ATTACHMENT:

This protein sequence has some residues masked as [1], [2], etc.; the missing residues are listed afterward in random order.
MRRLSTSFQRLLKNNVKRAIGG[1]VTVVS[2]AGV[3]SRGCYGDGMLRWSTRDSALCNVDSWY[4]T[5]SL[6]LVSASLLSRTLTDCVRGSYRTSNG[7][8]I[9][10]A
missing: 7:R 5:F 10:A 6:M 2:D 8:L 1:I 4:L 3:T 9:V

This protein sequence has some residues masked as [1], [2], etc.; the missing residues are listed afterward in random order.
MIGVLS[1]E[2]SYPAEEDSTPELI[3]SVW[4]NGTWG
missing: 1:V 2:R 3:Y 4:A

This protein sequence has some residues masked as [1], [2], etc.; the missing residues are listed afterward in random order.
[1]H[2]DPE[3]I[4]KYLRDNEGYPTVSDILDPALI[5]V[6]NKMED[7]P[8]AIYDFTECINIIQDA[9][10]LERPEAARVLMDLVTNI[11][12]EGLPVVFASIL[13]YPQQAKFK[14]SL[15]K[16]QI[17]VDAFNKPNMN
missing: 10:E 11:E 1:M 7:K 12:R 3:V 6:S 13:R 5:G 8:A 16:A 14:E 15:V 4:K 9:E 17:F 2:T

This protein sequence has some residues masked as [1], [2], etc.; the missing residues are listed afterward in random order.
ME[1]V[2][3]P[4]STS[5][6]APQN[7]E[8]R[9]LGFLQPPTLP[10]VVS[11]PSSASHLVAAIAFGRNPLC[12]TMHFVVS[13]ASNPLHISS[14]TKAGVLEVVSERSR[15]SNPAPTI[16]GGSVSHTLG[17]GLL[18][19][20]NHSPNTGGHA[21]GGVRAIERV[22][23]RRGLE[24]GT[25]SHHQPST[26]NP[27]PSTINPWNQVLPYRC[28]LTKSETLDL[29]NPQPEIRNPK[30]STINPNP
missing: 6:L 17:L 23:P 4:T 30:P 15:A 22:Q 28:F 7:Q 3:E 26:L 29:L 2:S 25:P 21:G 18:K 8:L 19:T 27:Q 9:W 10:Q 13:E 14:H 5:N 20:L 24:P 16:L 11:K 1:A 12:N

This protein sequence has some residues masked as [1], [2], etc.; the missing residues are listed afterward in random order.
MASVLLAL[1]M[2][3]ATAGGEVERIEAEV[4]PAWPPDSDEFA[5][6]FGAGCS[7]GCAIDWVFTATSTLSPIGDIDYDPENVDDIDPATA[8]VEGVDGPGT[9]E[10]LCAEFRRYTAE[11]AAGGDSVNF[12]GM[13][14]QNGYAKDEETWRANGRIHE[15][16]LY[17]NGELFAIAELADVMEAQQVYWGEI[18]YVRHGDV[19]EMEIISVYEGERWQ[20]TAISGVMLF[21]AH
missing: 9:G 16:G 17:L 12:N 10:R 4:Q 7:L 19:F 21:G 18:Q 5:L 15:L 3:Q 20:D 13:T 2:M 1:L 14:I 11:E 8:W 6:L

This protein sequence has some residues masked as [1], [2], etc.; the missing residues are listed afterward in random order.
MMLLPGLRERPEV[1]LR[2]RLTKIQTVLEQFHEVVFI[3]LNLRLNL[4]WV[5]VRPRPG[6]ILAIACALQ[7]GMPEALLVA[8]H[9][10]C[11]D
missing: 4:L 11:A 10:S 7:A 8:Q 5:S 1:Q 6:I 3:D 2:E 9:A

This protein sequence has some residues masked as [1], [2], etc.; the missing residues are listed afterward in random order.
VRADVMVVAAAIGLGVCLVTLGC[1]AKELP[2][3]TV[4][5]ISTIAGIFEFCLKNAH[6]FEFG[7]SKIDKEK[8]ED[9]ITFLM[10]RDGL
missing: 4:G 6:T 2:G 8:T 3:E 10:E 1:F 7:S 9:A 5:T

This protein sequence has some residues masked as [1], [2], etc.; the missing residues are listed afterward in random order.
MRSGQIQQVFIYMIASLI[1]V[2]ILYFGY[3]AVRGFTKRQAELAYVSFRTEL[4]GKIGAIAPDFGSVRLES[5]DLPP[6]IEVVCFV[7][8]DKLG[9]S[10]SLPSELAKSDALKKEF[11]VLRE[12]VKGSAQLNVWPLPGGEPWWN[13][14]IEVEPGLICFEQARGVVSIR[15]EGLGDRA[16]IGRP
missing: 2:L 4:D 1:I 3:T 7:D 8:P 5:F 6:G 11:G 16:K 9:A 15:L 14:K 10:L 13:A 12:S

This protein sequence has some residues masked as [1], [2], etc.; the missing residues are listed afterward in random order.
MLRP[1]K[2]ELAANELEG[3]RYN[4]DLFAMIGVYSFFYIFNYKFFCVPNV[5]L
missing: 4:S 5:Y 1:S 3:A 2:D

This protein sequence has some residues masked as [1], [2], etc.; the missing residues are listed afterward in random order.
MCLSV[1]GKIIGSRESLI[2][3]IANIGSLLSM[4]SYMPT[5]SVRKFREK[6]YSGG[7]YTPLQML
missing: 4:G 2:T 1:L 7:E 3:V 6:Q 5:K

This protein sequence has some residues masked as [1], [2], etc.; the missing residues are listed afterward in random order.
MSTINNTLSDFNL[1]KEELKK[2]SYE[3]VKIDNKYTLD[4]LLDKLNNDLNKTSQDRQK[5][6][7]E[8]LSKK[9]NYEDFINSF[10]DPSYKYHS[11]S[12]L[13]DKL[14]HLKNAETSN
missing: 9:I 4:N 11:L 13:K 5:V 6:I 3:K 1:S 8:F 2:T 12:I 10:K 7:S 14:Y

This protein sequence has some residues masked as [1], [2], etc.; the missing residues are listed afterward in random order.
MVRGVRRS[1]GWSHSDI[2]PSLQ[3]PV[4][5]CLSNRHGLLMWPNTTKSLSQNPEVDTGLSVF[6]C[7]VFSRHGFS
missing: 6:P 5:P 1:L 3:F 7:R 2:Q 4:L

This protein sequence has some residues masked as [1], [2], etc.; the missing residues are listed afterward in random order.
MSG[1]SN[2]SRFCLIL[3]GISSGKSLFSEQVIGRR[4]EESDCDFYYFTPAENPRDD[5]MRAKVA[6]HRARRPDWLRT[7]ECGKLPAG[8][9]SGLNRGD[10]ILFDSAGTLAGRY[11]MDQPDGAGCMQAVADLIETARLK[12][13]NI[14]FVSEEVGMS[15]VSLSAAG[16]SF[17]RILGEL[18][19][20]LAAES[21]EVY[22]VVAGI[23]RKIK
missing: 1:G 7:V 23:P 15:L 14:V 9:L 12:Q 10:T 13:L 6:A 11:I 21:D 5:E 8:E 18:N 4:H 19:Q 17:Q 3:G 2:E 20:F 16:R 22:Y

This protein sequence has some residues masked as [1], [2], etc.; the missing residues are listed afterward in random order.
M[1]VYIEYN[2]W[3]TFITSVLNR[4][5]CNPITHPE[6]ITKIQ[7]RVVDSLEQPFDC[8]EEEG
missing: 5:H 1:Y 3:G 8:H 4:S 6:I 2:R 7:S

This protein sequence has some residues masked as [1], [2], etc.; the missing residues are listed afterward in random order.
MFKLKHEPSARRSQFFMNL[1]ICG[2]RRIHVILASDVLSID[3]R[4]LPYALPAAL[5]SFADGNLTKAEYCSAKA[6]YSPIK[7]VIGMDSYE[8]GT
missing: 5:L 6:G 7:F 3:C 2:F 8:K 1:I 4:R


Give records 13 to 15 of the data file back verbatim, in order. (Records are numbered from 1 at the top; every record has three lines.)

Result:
This protein sequence has some residues masked as [1], [2], etc.; the missing residues are listed afterward in random order.
MSG[1]SN[2]SRFCLIL[3]GISSGKSLFSEQVIGRR[4]EESDCDFYYFTPAENPRDD[5]MRAKVA[6]HRARRPDWLRT[7]ECGKLPAG[8][9]SGLNRGD[10]ILFDSAGTLAGRY[11]MDQPDGAGCMQAVADLIETARLK[12][13]NI[14]FVSEEVGMS[15]VSLSAAG[16]SF[17]RILGEL[18][19][20]LAAES[21]EVY[22]VVAGI[23]RKIK
missing: 1:G 7:V 23:P 15:L 14:V 9:L 12:Q 10:T 13:L 6:A 11:I 21:D 5:E 8:E 18:N 4:H 19:Q 17:Q 3:G 2:E 20:F 16:R 22:Y

This protein sequence has some residues masked as [1], [2], etc.; the missing residues are listed afterward in random order.
M[1]VYIEYN[2]W[3]TFITSVLNR[4][5]CNPITHPE[6]ITKIQ[7]RVVDSLEQPFDC[8]EEEG
missing: 5:H 1:Y 3:G 8:H 4:S 6:I 2:R 7:S

This protein sequence has some residues masked as [1], [2], etc.; the missing residues are listed afterward in random order.
MFKLKHEPSARRSQFFMNL[1]ICG[2]RRIHVILASDVLSID[3]R[4]LPYALPAAL[5]SFADGNLTKAEYCSAKA[6]YSPIK[7]VIGMDSYE[8]GT
missing: 5:L 6:G 7:F 3:C 2:F 8:K 1:I 4:R